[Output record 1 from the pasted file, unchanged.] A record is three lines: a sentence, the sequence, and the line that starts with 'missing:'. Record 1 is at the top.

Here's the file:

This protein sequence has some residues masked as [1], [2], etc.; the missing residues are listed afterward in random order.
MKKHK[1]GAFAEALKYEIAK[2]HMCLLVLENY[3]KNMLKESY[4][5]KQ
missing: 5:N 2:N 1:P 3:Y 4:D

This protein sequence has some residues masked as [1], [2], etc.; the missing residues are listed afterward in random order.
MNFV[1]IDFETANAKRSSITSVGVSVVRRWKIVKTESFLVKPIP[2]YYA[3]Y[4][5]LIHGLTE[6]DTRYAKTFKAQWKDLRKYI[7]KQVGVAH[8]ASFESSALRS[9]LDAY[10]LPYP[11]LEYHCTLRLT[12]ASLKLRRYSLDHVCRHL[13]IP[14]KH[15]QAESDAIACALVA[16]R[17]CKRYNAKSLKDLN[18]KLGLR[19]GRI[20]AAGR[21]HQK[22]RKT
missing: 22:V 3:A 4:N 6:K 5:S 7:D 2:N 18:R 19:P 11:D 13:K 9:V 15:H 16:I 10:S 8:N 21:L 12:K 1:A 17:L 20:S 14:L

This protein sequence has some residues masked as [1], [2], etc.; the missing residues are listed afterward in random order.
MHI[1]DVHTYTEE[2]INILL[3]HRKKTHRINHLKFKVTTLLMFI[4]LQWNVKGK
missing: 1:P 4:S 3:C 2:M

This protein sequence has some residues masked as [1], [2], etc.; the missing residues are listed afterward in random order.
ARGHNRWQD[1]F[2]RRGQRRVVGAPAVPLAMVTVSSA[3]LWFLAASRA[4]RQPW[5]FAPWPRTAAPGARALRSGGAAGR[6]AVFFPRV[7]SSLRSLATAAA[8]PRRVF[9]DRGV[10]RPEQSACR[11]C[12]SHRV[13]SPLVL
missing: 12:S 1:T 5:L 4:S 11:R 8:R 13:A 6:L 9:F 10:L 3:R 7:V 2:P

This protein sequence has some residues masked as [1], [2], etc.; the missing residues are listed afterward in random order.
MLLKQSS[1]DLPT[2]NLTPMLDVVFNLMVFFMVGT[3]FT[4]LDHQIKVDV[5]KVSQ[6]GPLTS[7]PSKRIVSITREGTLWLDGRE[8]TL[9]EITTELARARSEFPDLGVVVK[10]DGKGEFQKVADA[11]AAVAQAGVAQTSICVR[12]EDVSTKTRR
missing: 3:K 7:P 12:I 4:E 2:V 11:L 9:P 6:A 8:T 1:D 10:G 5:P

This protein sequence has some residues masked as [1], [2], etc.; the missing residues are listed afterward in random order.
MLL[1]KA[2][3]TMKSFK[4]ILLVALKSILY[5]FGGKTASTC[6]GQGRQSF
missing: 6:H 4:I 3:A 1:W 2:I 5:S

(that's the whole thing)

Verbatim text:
This protein sequence has some residues masked as [1], [2], etc.; the missing residues are listed afterward in random order.
MKKHK[1]GAFAEALKYEIAK[2]HMCLLVLENY[3]KNMLKESY[4][5]KQ
missing: 5:N 2:N 1:P 3:Y 4:D